Will Europe Show The Way On Returns?

Europe may be behind the United States in cleaning up from the financial crisis. But in matters of private equity it often seems to lead the way.

Publicly traded buyout shops? Europe has had those for well over a decade (3i Group went public in 1994). The back-ended distribution waterfalls that investors want U.S. firms to adopt? That’s old hat for European firms. And well before public criticism erupted over a certain extravagant buyout party, a German politician took private equity firms to task for acting like a “swarm of locusts.” So, will Europe show the way when it comes to industry returns?

It’s a good time to ask that question, given that Thomson Reuters (publisher of Buyouts) this month published its annual study of pan-European private equity, current through year-end, roughly a month after publishing its year-end performance figures for the U.S. private equity market. The European study is based on on a sample of 1,381 independent European buyout, mezzanine and venture capital funds, reflecting some €323 billion ($461 billion) in committed capital. The U.S. study is based on cash flows and returns for more than 1,967 buyout, mezzanine and venture capital funds with a combined capitalization of some $886 billion.

Starting with the 30,000-foot view, European buyout funds have the edge over their U.S. counterparts for most time horizons studied. The one-year horizon IRR for European buyout funds comes in at a robust 23.7 percent; -2.5 percent for the three-year period; 7.4 percent for five years; 9.1 percent for 10 years, and 12. 4 percent for 20 years. The comparable figures for U.S. buyout funds through year end: 18.7 percent (one-year); 1.1 percent (three-year); 4.5 percent (five years); 5.2 percent (10 years); and 9.3 percent for 20 years.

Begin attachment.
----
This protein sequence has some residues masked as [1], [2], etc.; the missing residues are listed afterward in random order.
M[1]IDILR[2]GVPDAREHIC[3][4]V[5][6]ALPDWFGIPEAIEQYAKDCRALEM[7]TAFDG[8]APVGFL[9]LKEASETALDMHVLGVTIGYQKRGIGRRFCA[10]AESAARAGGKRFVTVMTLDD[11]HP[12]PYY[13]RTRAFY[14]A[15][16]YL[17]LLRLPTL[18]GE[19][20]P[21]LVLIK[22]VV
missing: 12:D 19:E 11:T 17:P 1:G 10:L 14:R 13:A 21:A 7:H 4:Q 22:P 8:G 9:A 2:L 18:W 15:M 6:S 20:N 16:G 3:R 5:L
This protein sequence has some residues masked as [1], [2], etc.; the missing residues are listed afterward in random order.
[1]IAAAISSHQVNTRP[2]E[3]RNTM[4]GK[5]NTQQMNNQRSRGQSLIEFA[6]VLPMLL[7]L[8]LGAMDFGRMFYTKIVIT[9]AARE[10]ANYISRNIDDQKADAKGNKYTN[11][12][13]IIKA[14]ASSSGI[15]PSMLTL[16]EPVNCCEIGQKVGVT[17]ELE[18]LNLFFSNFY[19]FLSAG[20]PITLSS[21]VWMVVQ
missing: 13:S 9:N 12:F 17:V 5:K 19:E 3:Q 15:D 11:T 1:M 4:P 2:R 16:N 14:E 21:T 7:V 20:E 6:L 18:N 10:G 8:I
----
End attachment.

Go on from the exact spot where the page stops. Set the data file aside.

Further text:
Interestingly, the much-maligned mega-firms, defined as buyout funds of $1 billion or more, take the performance prize over smaller firms over a 10-year time horizon in both Europe and the United States. However, in the United States (where Thomson Reuters presumably has sufficient data) smaller firms win out over the longer 20-year time frame. Over a 10-year horizon mega-firms in Europe have generated a 10.7 percent IRR, higher than the 7.5 percent IRR generated by large (€500 million to €1 billion) funds, the 7.8 percent IRR generated by mid-sized funds (€250 million to €500 million), and the 5.4 percent IRR generated by small funds (0 to €250 million).

Over a 10-year horizon in the United States, mega-firms have generated a 5.6 percent IRR ($1 billion-plus), large funds ($500 million to $1 billion) a 4.5 percent IRR, mid-sized funds a 4.7 percent IRR ($250 million to $500 million) and small funds (0 to $250 million) a 3.0 percent return. Over a 20-year time line the small funds take top spot with a 12.8 percent IRR, followed by large and mid-sized funds, tied at 11.5 percent, and mega-funds at 7.9 percent. The European report does not include 20-year figures broken out by fund size.

So the overall performance picture looks a little brighter right now in Europe than in the United States. U.S. firms have to hope that, in this respect at least, Europe reflects the future of the U.S. buyout market, rather than its past.